By E. San San Wong, Director of Arts and Creativity, Barr Foundation; Eva Rosenberg, Interim Director of Arts & Culture, the Boston Foundation
Earlier this month, the Boston Foundation hosted an online forum featuring a new assessment of Live Arts Boston (LAB). Launched in 2017 as a partnership between Barr and The Boston Foundation, LAB has now supported 245 projects by individual artists, groups of artists, and small arts organizations in Greater Boston. These artists represent a remarkable diversity of races and ethnicities, backgrounds and stages in their careers, and their work spans a wide variety of artistic disciplines. Since 2017, the LAB program has also grown and evolved, providing artists and arts organizations not only with over $3 million in grants, but also with a range of supports to elevate their practice, professional profile, and financial health. LAB has also adopted a participatory approach to grantmaking – engaging members of Greater Boston’s arts community in the application-review and decision-making process.
To understand what the impacts of LAB have been for grantees, as well as for the larger ecosystem of artists in Greater Boston, we commissioned Barbara Schaffer Bacon and Pam Korza of Animating Democracy (a program of Americans for the Arts) to conduct interviews and focus groups with LAB grantees, to review grant applications and final reports, and to document the ways in which the program evolved during its initial three-year pilot phase in response to grantee feedback and to our changing context.
Click here to read the report: Live Arts Boston Creativity, Entrepreneurship and Equity in the Performing Arts
LAB responded directly to two major developments in 2016 for arts and creativity in Boston and Greater Boston. The first was a study commissioned by The Boston Foundation showing the vast majority of funding for arts in Greater Boston (including from individual donors and from institutional philanthropy) went to a few large arts organizations. This made it enormously challenging for individual artists and small companies to continue doing their work here, and to make Boston their creative home. The second development was Boston Creates, which was Boston’s first-ever cultural plan. Among its overarching goals was to create “fertile ground for a vibrant and sustainable arts and culture ecosystem” – including redressing this imbalance in local arts funding.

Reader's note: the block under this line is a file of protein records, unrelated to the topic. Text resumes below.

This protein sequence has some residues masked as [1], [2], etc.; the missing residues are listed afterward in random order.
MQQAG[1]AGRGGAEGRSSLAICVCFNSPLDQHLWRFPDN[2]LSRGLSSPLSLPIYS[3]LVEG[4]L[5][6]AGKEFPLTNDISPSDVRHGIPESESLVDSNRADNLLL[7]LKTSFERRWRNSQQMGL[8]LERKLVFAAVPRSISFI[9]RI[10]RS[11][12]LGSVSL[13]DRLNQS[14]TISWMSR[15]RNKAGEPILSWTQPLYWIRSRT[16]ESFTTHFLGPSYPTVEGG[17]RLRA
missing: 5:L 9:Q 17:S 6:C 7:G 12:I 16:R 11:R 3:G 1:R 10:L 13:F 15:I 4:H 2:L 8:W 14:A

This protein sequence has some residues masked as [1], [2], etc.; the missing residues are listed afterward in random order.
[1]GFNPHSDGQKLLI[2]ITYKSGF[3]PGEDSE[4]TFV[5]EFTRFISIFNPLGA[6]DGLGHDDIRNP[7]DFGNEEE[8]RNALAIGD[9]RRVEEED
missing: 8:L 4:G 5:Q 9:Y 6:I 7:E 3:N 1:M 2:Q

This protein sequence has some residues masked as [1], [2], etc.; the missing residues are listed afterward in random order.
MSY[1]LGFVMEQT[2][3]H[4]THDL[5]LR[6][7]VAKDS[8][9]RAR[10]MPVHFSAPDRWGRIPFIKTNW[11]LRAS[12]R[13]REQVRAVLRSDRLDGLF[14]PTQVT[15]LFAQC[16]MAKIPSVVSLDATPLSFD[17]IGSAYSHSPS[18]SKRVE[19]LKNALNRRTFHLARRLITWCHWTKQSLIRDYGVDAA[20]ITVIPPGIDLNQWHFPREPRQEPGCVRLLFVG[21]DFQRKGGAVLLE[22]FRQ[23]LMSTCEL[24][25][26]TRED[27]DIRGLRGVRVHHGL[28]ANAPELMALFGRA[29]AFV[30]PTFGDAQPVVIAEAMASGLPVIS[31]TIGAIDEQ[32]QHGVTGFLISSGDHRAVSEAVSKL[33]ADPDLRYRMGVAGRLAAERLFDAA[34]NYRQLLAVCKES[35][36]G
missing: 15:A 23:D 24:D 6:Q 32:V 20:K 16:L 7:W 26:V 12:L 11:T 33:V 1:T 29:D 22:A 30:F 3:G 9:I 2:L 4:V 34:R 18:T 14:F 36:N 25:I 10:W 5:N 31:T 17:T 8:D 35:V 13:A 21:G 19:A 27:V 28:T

A global pandemic, profound economic downturn, and widespread uprisings for racial justice have all deeply affected the arts sector – and especially individual artists. They have also made it clear how much people and communities need creativity and cultural expression.
This is why we have sustained our commitment to LAB. In June, we announced the newest class of LAB grantees, our fourth cohort, and in the coming months, we will announce the next opportunity to apply for LAB funding in 2021.
In response to this uniquely challenging year, LAB artists are creating new work we know will help us to find meaning, to heal, to imagine a more just future, and to feel inspired and emboldened to bring that future into being. Guided by what we’ve learned in these first years, we hope LAB can help fuel these artists as culture-bearers, innovators, and community leaders for years to come – and that the positive impacts documented in this report will inspire others to invest more deeply in artists as well.
To learn more about LAB, LAB artists and their work, eligibility and the application process, and to review the Animating Democracy report, visit www.tbf.org/lab
You can also view the recording of the October 15 Boston Foundation Forum below: